Deductions ring-fenced

01 December 2019

Inland Revenue (IRD) is reminding landlords that 2019-20 sees the start of new rules that mean residential property losses are now ring-fenced, meaning that they can only be used to offset income from residential property. That means deductions claimed for any year can’t exceed the amount of income a landlord earns from the property for the year. Any excess deductions must be carried forward from year to year until they can be used and landlords can’t use excess deductions to reduce their other income, such as salary and wages or business income, which would result in a reduced tax liability.

Anyone with more than one property can choose to apply these rules on a portfolio basis or on a property-by-property basis. There is more information here.

$11,000 meth fine
A tenant was fined $11,048 after the Tenancy Tribunal deemed damage to her Auckland rental property was intentional and that it had been used to manufacture and smoke methamphetine. All areas of the house tested positive with "very high levels" in a bedroom and the kitchen. The Tribunal said the fine would cover the cost of the meth testing, decontamination costs and replacement furnishings including new carpets, curtains and tables. It also included $1,000 in exemplary damages, in the public interest.

Investors active
Mortgaged investors continue to increase both their percentage share of the property market and the number of purchases, according to CoreLogic’s Buyer Classification report released on November 20.  At 26%, CoreLogic reports investors’ share of purchases in October approached the previous peaks seen prior to the third round of loan-to-value (LVR) rule changes. Meanwhile, the market share for first home buyers remained flat at 24% and fewer buyers were moving house.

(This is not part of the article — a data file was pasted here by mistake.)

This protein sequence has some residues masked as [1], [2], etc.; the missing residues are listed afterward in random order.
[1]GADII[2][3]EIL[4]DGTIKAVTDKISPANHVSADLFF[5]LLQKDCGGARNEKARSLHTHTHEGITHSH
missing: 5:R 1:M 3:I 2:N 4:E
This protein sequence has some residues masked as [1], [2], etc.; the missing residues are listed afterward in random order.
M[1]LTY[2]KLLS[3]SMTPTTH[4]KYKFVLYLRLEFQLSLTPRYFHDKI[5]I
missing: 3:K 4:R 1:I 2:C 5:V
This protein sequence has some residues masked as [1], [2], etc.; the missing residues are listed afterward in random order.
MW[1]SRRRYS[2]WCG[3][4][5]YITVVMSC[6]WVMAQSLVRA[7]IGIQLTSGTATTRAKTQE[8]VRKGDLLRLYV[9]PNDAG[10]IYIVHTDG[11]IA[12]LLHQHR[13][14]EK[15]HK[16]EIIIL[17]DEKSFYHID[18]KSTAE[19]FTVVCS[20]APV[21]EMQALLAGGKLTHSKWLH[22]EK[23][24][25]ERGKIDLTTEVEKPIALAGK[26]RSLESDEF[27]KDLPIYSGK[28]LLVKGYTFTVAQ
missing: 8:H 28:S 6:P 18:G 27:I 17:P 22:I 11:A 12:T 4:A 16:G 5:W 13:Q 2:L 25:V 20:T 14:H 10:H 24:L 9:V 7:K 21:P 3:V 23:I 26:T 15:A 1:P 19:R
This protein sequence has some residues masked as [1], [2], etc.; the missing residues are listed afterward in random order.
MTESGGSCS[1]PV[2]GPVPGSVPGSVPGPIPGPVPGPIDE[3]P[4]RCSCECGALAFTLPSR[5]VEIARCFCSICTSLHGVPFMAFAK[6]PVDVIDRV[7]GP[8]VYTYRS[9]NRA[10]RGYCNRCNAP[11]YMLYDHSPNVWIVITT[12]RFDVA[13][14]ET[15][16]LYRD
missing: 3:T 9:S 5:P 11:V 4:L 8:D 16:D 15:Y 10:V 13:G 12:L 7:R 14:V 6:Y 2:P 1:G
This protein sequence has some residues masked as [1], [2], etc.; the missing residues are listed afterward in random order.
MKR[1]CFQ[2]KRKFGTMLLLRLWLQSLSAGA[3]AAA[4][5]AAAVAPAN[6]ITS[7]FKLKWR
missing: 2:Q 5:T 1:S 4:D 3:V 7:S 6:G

Rates on hold
The Reserve Bank defied economists’ expectations with its November announcement of no change to the Official Cash Rate (OCR) and said it would take "something material" to further cut the OCR in February. Its statement said domestic economic activity was expected to increase during 2020 supported by low interest rates, higher wage growth and increased government spending and investment. It said the low level of the OCR had flowed through to lower lending rates more generally, which support spending and investment. ASB economists, meanwhile, predicted the OCR would still drop to 0.5%  but that mortgage rates on offer might not fall much further than their present levels.

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